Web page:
Say you let your child go shopping with a friend, and your child is on a set budget, but the friend shows up at the shopping center with a credit card for all of their purchases. Not only that, but the friend’s parents have set no limit on what the child can spend. This scenario is more common than you might think. It may even be as simple as one of the 6-year-olds down the street getting $5 per week, while your child gets only $3 per week.
Solution: First of all, gather your facts. Is the situation really true? Second, be willing to re-evaluate the budget amount you are giving your child. Third, make your child a part of the process of evaluation and re-evaluation. And fourth, if you still feel you are doing exactly as you should, then be firm in your decision and do not succumb to the pressure.
Principles: This problem is particularly important to solve, because it happens so often. There will always be others with more money and/or less discipline. Succumbing to the pressure of what others do is not a money problem but an issue of values and self-discipline. You, as a family, will have certain values that are reflected in the way you spend money; because someone else has different values does not make them right. This problem may offer you a great teaching opportunity. Don’t overlook the opportunity by caving in to the pressure from your child.
Problem 4: Grandparents who give unwarranted and large gifts to your children.
Many grandparents give their grandchildren cash and other gifts that the parent would not give, or could not give, to their children. This interference often undermines the authority of the parents, and undoes what the parents have attempted to teach their children. It can be a very serious problem when the grandparents feel it is their right and responsibility to “spoil” their grandchildren.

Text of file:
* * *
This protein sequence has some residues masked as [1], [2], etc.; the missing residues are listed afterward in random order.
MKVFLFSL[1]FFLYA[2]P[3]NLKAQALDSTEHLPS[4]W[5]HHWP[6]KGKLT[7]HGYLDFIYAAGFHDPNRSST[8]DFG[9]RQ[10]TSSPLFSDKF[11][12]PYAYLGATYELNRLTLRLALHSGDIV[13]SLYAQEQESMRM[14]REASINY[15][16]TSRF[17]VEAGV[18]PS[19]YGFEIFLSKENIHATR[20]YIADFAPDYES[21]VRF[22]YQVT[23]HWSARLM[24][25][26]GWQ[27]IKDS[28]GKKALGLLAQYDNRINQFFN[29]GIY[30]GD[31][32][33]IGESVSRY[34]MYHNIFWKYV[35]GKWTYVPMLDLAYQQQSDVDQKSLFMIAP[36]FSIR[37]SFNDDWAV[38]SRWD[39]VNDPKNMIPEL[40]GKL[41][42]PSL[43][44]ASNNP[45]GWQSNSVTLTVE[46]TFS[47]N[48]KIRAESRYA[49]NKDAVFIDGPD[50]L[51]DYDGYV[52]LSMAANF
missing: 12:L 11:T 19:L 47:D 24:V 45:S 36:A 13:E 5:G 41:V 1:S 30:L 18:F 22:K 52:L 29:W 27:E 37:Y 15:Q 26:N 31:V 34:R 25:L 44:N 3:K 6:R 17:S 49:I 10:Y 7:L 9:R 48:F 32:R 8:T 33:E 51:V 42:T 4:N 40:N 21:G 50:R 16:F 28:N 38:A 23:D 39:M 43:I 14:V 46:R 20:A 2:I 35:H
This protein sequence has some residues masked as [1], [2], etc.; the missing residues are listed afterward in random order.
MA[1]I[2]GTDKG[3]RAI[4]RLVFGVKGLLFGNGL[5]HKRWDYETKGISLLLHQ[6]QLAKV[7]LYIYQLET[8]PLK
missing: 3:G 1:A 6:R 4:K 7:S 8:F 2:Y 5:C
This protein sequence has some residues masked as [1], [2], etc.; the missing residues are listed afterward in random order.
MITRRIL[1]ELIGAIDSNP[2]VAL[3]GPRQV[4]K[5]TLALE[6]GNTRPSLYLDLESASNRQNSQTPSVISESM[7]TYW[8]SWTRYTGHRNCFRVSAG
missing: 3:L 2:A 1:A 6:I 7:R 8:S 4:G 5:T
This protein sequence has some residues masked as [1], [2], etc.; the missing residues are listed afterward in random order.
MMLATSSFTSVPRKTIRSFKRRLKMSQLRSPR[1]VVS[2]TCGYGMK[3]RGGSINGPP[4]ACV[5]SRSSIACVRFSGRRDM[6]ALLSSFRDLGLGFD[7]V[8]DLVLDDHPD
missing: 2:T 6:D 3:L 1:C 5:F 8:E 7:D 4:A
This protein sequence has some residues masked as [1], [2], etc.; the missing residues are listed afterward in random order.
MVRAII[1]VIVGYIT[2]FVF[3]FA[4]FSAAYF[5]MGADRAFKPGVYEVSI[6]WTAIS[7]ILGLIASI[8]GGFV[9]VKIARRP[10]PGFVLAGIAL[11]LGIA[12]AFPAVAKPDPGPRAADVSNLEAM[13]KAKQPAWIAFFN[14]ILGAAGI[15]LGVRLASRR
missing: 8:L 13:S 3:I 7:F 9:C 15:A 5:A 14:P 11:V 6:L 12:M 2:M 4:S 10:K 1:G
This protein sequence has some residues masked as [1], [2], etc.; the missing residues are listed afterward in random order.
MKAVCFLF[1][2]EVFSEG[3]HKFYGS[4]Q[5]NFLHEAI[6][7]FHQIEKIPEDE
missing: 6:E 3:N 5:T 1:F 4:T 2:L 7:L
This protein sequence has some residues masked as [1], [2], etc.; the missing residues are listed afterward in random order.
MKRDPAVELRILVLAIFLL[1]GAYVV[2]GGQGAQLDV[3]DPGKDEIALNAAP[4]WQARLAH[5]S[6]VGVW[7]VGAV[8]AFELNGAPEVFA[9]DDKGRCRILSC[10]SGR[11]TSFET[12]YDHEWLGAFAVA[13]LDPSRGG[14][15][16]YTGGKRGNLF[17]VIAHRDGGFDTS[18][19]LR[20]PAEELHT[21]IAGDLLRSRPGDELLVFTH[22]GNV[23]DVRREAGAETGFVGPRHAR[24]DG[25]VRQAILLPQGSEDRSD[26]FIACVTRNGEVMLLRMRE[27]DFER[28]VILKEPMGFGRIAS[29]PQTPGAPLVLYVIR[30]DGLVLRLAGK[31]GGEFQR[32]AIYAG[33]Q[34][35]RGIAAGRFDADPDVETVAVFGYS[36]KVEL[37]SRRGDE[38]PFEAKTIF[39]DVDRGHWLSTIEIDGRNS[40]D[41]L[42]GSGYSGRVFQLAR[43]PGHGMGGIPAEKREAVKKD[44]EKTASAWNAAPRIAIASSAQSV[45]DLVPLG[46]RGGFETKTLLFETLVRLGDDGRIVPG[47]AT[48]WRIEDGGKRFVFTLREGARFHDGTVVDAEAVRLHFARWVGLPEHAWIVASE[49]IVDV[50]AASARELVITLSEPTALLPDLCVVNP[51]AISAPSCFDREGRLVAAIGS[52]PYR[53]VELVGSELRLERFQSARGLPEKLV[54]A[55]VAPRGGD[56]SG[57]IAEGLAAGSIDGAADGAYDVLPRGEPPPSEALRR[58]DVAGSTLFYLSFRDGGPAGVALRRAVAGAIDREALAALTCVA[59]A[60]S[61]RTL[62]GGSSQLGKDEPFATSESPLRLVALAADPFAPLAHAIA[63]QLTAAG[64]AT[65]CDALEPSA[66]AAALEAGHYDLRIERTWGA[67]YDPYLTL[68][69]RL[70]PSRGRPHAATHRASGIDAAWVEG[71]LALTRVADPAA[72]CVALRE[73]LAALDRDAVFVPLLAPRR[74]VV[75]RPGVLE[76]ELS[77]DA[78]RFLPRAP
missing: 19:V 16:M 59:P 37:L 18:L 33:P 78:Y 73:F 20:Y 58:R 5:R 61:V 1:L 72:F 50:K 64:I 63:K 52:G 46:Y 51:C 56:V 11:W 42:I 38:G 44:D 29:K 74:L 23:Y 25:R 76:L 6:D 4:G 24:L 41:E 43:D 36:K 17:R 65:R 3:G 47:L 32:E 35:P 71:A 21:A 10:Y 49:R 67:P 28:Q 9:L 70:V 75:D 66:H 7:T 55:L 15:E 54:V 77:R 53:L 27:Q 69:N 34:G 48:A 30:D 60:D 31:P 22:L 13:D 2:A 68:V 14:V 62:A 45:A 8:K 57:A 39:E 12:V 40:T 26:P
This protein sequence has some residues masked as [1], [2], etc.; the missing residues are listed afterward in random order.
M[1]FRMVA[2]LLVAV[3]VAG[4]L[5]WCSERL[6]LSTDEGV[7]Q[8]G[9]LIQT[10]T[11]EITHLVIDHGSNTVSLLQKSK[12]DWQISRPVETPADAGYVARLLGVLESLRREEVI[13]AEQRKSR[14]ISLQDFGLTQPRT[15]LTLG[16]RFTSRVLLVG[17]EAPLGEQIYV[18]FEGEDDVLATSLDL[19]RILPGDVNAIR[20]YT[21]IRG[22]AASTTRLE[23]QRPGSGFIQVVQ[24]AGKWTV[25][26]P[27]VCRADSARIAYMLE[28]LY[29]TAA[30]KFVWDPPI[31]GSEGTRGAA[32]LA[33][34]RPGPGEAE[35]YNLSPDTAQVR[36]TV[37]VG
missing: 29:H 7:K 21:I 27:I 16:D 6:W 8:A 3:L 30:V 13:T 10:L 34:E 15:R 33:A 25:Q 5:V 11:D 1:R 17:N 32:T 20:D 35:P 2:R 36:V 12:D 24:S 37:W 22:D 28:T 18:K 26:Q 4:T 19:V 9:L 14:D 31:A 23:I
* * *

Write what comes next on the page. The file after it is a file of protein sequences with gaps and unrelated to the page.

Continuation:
Solution: I suggest you pick one or more of the following alternatives. The first and best alternative is to lovingly confront them with what they are doing. But do this only after you have a teaching system, such as the envelope system, in place, so that the system itself becomes the standard – not you, and certainly not them. You can ask them to participate with you in the system before confronting them about their behavior.
A second idea is to present them with an alternative to the large gift. For example, you could ask them to set up a savings account or a college fund for the child. Or you could ask them to spend time, rather than money, with your children. The grandparents could also choose to give gifts, but set a limit on the amount of the gifts. In this way, you will not remove the pleasure they get out of giving, and hopefully it will not thwart what you are attempting to teach.
Third, you could have your child accept the gift, but put it in his own savings account, and later share with his grandparents how he used the total amount given.
Principles: Unfortunately, there’s no easy answer to this problem. The relationship with the grandparents is certainly one to be treasured and cultivated. However, when it stands in the way of teaching your children the principles of living a successful and godly life, you may need to stand firm.
Financial training takes time and consistency, but remember that you are not training children; you are training future adults. Taking the time to provide solid, biblical financial instruction during childhood can avoid a lifetime of costly financial mistakes. Take that to heart as you teach your children to keep money and possessions in an eternal perspective.
Rob West is the Training and Communications Director for Kingdom Advisors, a nonprofit Life that exists to equip and disciple Christian financial advisors to integrate their faith and profession. Please send questions and comments to Rob.West@KingdomAdvisors.org.
The information in this article is for information purposes only, and does not constitute advice. You should not rely on any information in this article, either to make (or to refrain from making) any decision, or to take (or to refrain from taking) any action.